Thorpe, David (2007) Science and its applications in The Theory of Moral Sentiments. In: Cockfield, Geoff and Firth, Ann and Laurent, John, (eds.) New perspectives on Adam Smith's The Theory of moral sentiments. Edward Elgar Publishing Limited, Cheltenham, United Kingdom, pp. 124-140. ISBN 978 1 84542 480 0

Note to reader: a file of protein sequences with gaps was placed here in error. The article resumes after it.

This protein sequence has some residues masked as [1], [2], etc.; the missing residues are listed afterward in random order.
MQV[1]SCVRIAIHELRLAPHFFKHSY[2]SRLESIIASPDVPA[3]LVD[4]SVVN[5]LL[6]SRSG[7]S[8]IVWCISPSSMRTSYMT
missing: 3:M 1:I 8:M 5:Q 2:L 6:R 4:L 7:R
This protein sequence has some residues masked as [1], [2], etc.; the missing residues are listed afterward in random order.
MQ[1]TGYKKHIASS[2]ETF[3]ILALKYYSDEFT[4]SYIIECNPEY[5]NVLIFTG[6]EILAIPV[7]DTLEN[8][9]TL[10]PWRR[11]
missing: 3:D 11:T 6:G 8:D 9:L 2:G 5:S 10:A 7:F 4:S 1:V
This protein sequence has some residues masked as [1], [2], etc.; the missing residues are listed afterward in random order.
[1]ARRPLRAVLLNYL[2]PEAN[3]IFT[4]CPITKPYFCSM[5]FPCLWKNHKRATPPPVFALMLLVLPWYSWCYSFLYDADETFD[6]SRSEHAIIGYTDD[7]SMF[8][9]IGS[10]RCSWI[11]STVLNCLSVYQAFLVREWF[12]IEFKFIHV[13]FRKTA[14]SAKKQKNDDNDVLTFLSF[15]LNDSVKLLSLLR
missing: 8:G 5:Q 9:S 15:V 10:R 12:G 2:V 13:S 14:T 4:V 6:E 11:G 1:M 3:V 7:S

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While Adam Smith's 'The Theory of Moral Sentiments' was primarily a work on moral philosophy, there are a number of references in it to scientific and engineering principles. As well as having an education in the classics, Smith also had a good knowledge of the principles of science and mathematics, including Newtonian physics. He also appears to have known some of the prominent scientists and engineers of his day. In this book, he uses systems and mechanical principles to explain matters like society, government, commerce and the way in which we think. This approach has allowed him to explain a number of basic concepts in less abstract and less philosophical language that was common in contemporary works in moral philosophy, and also lends to his argument a practical base. It is contended that the ethical principles of the type expounded in Smith's work have influenced the subsequent development of ethics in the engineering profession.
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